U.S. 10-year tests 3% yield as job clouds gather

Canadian bills – Bill prices are tussling with the dilemma of whether or not to follow the statement issued by the Bank of Canada as it maintained its short term rate of interest earlier in the week. Implied yields jumped sharply Tuesday when the Bank warned that at some unspecified point it would take back monetary stimulus. There were, however, two caveats. The exchange rate continued to bear down on inflation while the Bank also warned that weakness in the balance sheets of U.S. households and corporations would likely mean that the recovery would proceed at the pace of a snail. More anemic U.S. data lifted the spirit within the Canadian interest rate market as dealers suspected that the central bank’s desire to tighten would only be hampered by the pace of the recovery. U.S. 10-year yields fell at twice the pace of the decline in Canada’s equivalent yields Wednesday forcing the premium to shift back to Canada.

British gilts – Yields in the U.K. were already on the decline before the fresh push inspired by weaker U.S. data. A sharper than forecast slippage in the pace of expansion in the manufacturing sector was enough to prompt gilt buyers to force the benchmark yield down by two pips to 3.27%. Short sterling contracts at more distant maturities shed up to five basis points in yield as rate expectations softened in response to weak consumer credit and mortgage approvals data from the central bank.

Australian bills – Aussie credit markets responded to a well-flagged contraction in first-quarter growth by selling off sharply. The domestic currency surged on relief that the GDP contraction of 1.2% wasn’t any worse while implied yields rose by seven basis points as though the report was the harbinger of further rate increases from the Reserve Bank. In reality the market is expecting just one more interest rate increase over the course of the coming year. Benchmark bond yields rose by three basis points to 5.23%.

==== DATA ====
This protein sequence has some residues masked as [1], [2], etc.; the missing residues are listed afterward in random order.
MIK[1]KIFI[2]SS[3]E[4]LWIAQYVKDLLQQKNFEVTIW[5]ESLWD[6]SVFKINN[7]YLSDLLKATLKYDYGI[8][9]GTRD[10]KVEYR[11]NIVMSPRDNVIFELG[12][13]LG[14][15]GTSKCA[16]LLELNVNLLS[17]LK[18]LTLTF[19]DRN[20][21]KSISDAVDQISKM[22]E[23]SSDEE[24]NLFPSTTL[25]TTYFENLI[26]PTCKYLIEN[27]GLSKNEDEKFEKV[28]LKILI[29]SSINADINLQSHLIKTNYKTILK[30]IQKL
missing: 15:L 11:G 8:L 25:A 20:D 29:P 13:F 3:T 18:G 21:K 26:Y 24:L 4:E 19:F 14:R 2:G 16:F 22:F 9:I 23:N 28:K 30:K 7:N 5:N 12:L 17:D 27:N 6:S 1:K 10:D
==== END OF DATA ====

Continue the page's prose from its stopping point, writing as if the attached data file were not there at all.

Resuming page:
Japanese bonds – Rising political drama failed to shift government bond yields midweek even as Prime Minister Naoto Kan faces a possible vote of no-confidence for his handling of the March earthquake and nuclear crisis. JGB futures slipped by one tick closing at 140.61 to yield 1.145% while onlookers grow concerned that the political backdrop is insufficiently strong to enable delivery of tough enough measures to help ease the nation’s gigantic debt burden.

Andrew Wilkinson is a Senior Market Analyst at Interactive Brokers LLC

Note: The material presented in this commentary is provided for informational purposes only and is based upon information that is considered to be reliable. However, neither Interactive Brokers LLC nor its affiliates warrant its completeness, accuracy or adequacy and it should not be relied upon as such. Neither IB nor its affiliates are responsible for any errors or omissions or for results obtained from the use of this information. Past performance is not necessarily indicative of future results.

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About the Author
Andrew Wilkinson

Andrew is a seasoned trader and commentator of global financial markets. He worked for several London-based banks trading cash and derivatives before moving to the U.S. to attend graduate school. Andrew re-joins Interactive Brokers following a two-year stretch at a major Wall Street broker-dealer as their Chief Economic Strategist. His coverage of stocks, options, futures, forex and bonds regularly surfaces in global media, and over the last several years Andrew has made many TV appearances on Bloomberg, BBC, CNBC and BNN and Yahoo Finance.

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